The settlement is said to set a record in New Jersey for age bias claims.
Plaintiff Nicholas Saffos alleged that his termination as business relationship manager in Avaya’s real estate department was part of a purge of older workers carried out by a new department head, M. Foster Werner Jr., a defendant in the case along with Avaya, according to the New Jersey Law Journal. Werner allegedly fired eight people in the department, all but one of whom was replaced by a younger person.
The case was helped along by the fact that Werner, who was also fired and replaced by someone younger shortly after the firings, brought his own age-discrimination claim against Avaya. Avaya paid Werner to resolve his claim, the news report said.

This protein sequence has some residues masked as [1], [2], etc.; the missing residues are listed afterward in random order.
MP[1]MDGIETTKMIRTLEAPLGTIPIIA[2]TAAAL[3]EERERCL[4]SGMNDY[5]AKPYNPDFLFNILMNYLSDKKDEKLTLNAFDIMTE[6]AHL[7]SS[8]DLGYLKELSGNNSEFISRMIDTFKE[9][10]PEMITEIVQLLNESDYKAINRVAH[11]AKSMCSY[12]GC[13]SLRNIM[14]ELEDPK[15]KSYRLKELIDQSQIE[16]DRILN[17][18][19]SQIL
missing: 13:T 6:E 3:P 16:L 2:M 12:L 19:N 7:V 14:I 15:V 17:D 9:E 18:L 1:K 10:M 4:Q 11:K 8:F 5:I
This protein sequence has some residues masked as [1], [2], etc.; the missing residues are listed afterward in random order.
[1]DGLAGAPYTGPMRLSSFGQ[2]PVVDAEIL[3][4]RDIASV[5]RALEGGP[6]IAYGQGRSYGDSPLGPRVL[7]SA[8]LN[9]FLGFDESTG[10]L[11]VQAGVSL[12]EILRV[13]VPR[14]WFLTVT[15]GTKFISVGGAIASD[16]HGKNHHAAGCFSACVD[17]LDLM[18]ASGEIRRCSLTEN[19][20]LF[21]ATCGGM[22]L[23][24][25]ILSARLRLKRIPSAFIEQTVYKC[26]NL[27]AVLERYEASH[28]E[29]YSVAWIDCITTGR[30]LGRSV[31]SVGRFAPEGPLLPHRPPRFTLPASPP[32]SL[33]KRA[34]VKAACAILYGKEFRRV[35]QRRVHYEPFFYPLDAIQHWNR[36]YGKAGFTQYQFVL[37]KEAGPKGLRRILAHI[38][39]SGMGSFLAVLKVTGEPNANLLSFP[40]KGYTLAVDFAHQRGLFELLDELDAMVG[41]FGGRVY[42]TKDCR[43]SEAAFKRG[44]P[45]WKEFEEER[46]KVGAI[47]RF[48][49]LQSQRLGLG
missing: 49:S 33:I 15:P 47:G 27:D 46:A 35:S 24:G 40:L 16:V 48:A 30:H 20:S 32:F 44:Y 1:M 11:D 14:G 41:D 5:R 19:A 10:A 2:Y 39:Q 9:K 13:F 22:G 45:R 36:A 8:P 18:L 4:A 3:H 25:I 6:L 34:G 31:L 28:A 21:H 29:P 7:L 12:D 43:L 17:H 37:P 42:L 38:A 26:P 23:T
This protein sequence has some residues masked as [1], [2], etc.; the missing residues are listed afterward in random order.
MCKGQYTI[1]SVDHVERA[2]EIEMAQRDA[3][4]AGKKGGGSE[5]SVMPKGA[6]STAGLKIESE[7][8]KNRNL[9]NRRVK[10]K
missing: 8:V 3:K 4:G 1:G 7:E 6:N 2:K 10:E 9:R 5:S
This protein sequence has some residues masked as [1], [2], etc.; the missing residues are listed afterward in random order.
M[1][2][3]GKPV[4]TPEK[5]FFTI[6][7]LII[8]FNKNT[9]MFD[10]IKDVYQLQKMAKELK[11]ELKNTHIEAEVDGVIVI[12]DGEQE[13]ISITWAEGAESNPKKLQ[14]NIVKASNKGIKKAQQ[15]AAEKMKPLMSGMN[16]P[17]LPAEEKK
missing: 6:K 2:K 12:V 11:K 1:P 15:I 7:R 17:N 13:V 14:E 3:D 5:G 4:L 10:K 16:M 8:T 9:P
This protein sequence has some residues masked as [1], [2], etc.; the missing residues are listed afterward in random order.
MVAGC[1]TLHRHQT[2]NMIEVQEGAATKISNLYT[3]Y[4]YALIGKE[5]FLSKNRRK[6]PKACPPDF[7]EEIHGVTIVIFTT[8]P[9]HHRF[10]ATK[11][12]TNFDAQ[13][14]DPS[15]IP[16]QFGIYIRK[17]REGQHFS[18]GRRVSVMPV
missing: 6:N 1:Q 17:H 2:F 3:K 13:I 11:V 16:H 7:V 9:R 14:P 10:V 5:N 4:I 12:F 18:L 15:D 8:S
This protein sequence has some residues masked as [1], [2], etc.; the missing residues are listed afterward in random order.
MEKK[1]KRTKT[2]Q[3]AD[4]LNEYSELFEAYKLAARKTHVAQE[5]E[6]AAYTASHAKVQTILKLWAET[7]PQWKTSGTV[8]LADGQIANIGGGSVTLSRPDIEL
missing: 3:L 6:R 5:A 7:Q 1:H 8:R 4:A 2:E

The punitive damages award came a day after the jury awarded $743,000 in compensatory damages to Saffos. The compensatory damages, awarded against both Avaya and Werner, includes $325,500 in back pay, $167,500 in front pay, and $250,000 for emotional distress.
Steven Adler, of Cole Schotz Meisel Forman & Leonard in Hackensack, N.J., who often represents employers, told the New Jersey Law Journal that Avaya may be able to raise a substantive due process argument based on the need for a reasonable relationship between compensatory and punitive damages.